top of page
McGregor Farms Honey & Specialty Honeys
Untitled design (14).png

Honey Tasting Notes

The color, flavor, and even aroma of honey differs, depending on the nectar of flowers visited by the bees that made it. There are more than 300 unique types of honey available in the United States alone, each originating from a different floral source.


Their shades range from nearly colorless to dark brown, while flavors go from subtle to bold; even the aroma of honey may be reminiscent of the flower. As a general rule, the flavor of light-colored honey is milder, and the flavor of darker-colored honey is stronger.

Varietal honey may be best compared to wine in terms of climatic changes. Even the same flower blooming in the same location may produce slightly different nectar from year to year, depending on temperature and rainfall.  Source:  https://honey.com/

Local McGregor Farms Honeys

McGregor Farms Wildflower Honey:  Locally gathered by our own bees in the Wenatchee Valley. Wildflower honey changes from season to season, but it’s always sweet and delicious!

Wenatchee Lavender Honey:  While this doesn’t taste like lavender, it has an exquisite floral, well-rounded, long-lasting, medium-sweet taste. Genuine lavender honey is rare because it can only be produced naturally when bees are able to gather lavender nectar in highly concentrated amounts. 

Sunflower Honey:  Creamy, extra sweet, and slightly floral. Sunflower Honey is bright yellow, not as sweet as other honey, dry, with an aroma of pollen, and slightly herbaceous.  It has a lively, pleasant taste, and is often called the traditional honey.  Sunflower honey has a creamy quality and fine texture which is easy to spread.

Currently, we do not have online shopping available.  To purchase our honey and other products, please contact our store for assistance.   509.679.7589   or email to McGregorBees@gmail.com 

Specialty Honey Varietals

Basswood delicate floral scented honey with hints of lime and mint.  Also known as Linden honey.

Northwestern Blackberry- medium dark, hint of berry

Buckwheat – less sweet than wildflower honey, with an earthy malty aroma and rich toasted toffee, molasses flavor.  Its color can range from medium brown to almost black with a reddish tinge.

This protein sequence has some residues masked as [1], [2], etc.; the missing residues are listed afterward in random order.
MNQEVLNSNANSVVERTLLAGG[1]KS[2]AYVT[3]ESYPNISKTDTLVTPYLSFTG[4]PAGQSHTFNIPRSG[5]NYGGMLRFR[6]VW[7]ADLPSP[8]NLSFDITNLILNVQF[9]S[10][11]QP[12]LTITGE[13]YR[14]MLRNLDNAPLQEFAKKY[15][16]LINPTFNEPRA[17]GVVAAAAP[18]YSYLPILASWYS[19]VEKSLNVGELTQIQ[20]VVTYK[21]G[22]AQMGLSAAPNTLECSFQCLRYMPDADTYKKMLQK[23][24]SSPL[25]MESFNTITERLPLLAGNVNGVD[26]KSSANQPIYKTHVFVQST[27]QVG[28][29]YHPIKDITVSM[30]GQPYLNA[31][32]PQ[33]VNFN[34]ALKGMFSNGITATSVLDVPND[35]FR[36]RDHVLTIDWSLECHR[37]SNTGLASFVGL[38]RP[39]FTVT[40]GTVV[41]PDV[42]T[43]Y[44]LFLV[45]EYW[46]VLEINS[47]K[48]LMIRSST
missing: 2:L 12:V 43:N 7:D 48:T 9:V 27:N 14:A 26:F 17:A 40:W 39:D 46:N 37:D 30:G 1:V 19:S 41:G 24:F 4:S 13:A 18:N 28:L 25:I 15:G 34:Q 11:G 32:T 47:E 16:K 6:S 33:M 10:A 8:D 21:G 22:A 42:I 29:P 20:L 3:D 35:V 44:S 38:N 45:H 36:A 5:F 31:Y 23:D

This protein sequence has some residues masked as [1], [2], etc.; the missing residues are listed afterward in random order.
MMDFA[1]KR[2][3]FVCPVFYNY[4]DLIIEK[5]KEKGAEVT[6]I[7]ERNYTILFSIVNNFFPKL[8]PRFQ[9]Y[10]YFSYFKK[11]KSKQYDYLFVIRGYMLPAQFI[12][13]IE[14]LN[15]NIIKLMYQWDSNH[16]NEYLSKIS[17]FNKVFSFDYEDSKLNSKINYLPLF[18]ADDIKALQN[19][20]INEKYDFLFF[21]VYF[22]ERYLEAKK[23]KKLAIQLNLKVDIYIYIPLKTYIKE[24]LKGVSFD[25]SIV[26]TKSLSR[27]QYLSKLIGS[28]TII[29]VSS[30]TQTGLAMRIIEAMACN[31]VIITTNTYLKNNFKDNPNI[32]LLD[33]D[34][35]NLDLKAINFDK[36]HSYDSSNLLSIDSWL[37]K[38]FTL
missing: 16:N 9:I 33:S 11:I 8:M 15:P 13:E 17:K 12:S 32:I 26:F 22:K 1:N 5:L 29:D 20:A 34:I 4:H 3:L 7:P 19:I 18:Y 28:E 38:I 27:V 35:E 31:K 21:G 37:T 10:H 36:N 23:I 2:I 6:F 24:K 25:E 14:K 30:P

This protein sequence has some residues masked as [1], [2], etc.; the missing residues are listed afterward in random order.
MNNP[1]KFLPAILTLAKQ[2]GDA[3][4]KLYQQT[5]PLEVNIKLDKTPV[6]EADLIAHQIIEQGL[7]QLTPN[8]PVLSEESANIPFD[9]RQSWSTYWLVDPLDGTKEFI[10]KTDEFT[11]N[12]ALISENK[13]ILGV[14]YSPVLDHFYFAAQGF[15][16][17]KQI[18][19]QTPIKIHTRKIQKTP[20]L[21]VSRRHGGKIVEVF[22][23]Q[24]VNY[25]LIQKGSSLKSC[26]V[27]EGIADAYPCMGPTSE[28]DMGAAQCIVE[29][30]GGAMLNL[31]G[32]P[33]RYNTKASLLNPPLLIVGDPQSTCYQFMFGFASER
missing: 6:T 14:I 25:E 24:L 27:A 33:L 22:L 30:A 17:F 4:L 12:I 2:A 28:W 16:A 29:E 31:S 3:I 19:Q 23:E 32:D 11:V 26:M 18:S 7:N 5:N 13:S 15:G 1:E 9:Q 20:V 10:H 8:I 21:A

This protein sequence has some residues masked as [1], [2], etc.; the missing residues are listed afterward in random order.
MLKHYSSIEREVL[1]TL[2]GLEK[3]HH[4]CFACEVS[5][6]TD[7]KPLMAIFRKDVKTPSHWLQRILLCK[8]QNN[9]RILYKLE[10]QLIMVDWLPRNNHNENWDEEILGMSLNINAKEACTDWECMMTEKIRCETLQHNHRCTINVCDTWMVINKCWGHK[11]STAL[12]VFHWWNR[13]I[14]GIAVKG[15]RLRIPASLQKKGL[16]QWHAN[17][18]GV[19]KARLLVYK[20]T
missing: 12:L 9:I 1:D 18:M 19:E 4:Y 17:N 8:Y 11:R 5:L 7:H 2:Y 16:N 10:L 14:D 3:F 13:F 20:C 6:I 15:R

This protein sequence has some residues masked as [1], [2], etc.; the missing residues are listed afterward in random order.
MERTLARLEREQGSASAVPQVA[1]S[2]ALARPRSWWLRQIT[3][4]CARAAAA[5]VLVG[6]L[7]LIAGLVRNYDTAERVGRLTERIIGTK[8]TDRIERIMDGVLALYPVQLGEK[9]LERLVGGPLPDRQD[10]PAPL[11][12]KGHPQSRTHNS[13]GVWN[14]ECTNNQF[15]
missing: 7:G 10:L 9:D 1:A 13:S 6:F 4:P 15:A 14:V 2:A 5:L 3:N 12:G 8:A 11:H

California Orange Blossom: Floral essence with a touch of zest

California Coriander: Savory notes of cardamom, chocolate, dark molasses, Christmas spice

Northwestern Fireweed: Elegant and smooth with subtle spice, fruity, extra sweet

Lavender – exquisite floral, well rounded, long lasting medium sweet taste.  Genuine lavender honey is rare because it can only be produced naturally when bees are able to gather lavender nectar in highly concentrated amounts.

Lavender Infused – all we can say is this is delicious!

Maple – a bit less maple taste than maple syrup but maple nonetheless

Northwestern Meadowfoam – Vanilla with a toasted marshmallow finish

Mexico Coffee Blossom – Tangy tropical with complex coffee

Idaho Snowberry Buttery texture with sweet cherry notes

Southwestern Mesquite – a burst of rain transforms the arid Arizona landscape into a dynamic rainbow of life. This creamy honey is naturally light and floral blend of Mesquite blossoms with hints of Cat Claw, Prickly Pear and Acacia.

Sweet Clover – sweet and flowery taste, very delightful!

Yellow Star Thistle - the champagne of honeys, light, candy sweet taste with notes of banana and crème brulee

Tupelo: Our Florida Tupelo Varietal Honey boasts a glowing hue. It’s accompanied by delightfully fruity and floral notes and balanced with a hint of rich, dried fruits. An American classic and one of the most desired honeys in the world, this is the perfect pancake honey. Drizzle away, as Tupelo Honey is well-known for its non-granulating characteristics, meaning it will almost never crystallize.

McGregor Farm-edited (33).JPG

Always store honey at room temperature away from excessive heat. Do not store honey in the refrigerator, as excessive cold will cause honey to crystallize. If honey should crystallize, place it in boiling water for 2-3 minutes until it returns to liquid.  Honey darkens with age but will retain its flavor.

bottom of page